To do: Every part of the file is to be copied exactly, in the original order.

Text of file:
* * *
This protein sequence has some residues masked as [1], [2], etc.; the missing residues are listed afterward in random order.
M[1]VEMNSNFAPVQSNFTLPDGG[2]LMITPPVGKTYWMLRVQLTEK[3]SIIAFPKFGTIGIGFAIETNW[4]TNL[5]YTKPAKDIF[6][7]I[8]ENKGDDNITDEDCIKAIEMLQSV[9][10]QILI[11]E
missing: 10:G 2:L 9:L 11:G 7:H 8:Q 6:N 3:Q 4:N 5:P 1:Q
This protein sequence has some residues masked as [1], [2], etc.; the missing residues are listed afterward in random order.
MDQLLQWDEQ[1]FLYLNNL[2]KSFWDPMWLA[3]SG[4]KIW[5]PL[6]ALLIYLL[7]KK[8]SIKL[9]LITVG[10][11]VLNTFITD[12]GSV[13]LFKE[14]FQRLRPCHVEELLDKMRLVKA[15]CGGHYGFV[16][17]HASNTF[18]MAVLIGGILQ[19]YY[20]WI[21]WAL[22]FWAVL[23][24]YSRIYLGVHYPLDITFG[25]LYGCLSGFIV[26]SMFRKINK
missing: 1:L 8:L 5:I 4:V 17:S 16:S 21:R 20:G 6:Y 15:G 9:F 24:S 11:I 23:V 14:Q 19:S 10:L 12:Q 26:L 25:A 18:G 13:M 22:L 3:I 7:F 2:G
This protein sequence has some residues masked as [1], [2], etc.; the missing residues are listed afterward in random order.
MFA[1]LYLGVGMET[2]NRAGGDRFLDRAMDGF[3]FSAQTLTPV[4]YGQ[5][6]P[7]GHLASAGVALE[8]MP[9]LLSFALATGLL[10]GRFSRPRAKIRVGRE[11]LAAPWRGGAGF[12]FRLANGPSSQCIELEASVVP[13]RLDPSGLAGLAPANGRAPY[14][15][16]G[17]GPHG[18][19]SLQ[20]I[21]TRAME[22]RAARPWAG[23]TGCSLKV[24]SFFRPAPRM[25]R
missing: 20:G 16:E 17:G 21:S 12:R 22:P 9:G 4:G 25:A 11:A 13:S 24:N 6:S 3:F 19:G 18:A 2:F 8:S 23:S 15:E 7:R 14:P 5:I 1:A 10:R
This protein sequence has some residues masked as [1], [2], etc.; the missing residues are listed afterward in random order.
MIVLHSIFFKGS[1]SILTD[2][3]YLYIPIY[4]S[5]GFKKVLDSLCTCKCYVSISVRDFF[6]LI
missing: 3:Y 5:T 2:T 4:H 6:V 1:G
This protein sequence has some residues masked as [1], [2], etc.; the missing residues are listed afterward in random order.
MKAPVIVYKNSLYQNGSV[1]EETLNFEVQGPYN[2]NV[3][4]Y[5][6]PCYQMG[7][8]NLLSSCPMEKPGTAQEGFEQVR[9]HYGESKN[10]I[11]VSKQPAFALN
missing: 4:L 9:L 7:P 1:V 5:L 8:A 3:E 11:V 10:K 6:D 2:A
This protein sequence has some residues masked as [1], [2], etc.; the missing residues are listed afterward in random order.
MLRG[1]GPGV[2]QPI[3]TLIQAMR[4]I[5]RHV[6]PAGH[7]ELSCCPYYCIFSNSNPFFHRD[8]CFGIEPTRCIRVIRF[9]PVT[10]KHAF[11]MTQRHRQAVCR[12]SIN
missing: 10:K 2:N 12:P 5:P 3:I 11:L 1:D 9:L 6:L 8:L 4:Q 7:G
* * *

This protein sequence has some residues masked as [1], [2], etc.; the missing residues are listed afterward in random order.
M[1]VEMNSNFAPVQSNFTLPDGG[2]LMITPPVGKTYWMLRVQLTEK[3]SIIAFPKFGTIGIGFAIETNW[4]TNL[5]YTKPAKDIF[6][7]I[8]ENKGDDNITDEDCIKAIEMLQSV[9][10]QILI[11]E
missing: 10:G 2:L 9:L 11:G 7:H 8:Q 6:N 3:Q 4:N 5:P 1:Q
This protein sequence has some residues masked as [1], [2], etc.; the missing residues are listed afterward in random order.
MDQLLQWDEQ[1]FLYLNNL[2]KSFWDPMWLA[3]SG[4]KIW[5]PL[6]ALLIYLL[7]KK[8]SIKL[9]LITVG[10][11]VLNTFITD[12]GSV[13]LFKE[14]FQRLRPCHVEELLDKMRLVKA[15]CGGHYGFV[16][17]HASNTF[18]MAVLIGGILQ[19]YY[20]WI[21]WAL[22]FWAVL[23][24]YSRIYLGVHYPLDITFG[25]LYGCLSGFIV[26]SMFRKINK
missing: 1:L 8:L 5:I 4:V 17:S 16:S 21:R 20:G 6:Y 15:G 9:F 24:S 11:I 23:V 14:Q 19:S 10:L 12:Q 26:L 25:A 18:G 13:M 22:L 3:I 7:F 2:G
This protein sequence has some residues masked as [1], [2], etc.; the missing residues are listed afterward in random order.
MFA[1]LYLGVGMET[2]NRAGGDRFLDRAMDGF[3]FSAQTLTPV[4]YGQ[5][6]P[7]GHLASAGVALE[8]MP[9]LLSFALATGLL[10]GRFSRPRAKIRVGRE[11]LAAPWRGGAGF[12]FRLANGPSSQCIELEASVVP[13]RLDPSGLAGLAPANGRAPY[14][15][16]G[17]GPHG[18][19]SLQ[20]I[21]TRAME[22]RAARPWAG[23]TGCSLKV[24]SFFRPAPRM[25]R
missing: 20:G 16:E 17:G 21:S 12:R 22:P 9:G 4:G 25:A 11:A 13:S 24:N 6:S 3:F 19:G 18:A 2:F 8:S 23:S 15:E 7:R 14:P 5:I 1:A 10:R
This protein sequence has some residues masked as [1], [2], etc.; the missing residues are listed afterward in random order.
MIVLHSIFFKGS[1]SILTD[2][3]YLYIPIY[4]S[5]GFKKVLDSLCTCKCYVSISVRDFF[6]LI
missing: 3:Y 5:T 2:T 4:H 6:V 1:G
This protein sequence has some residues masked as [1], [2], etc.; the missing residues are listed afterward in random order.
MKAPVIVYKNSLYQNGSV[1]EETLNFEVQGPYN[2]NV[3][4]Y[5][6]PCYQMG[7][8]NLLSSCPMEKPGTAQEGFEQVR[9]HYGESKN[10]I[11]VSKQPAFALN
missing: 4:L 9:L 7:P 1:V 5:L 8:A 3:E 11:V 10:K 6:D 2:A
This protein sequence has some residues masked as [1], [2], etc.; the missing residues are listed afterward in random order.
MLRG[1]GPGV[2]QPI[3]TLIQAMR[4]I[5]RHV[6]PAGH[7]ELSCCPYYCIFSNSNPFFHRD[8]CFGIEPTRCIRVIRF[9]PVT[10]KHAF[11]MTQRHRQAVCR[12]SIN
missing: 10:K 2:N 12:P 5:P 3:I 11:L 1:D 9:L 6:L 8:L 4:Q 7:G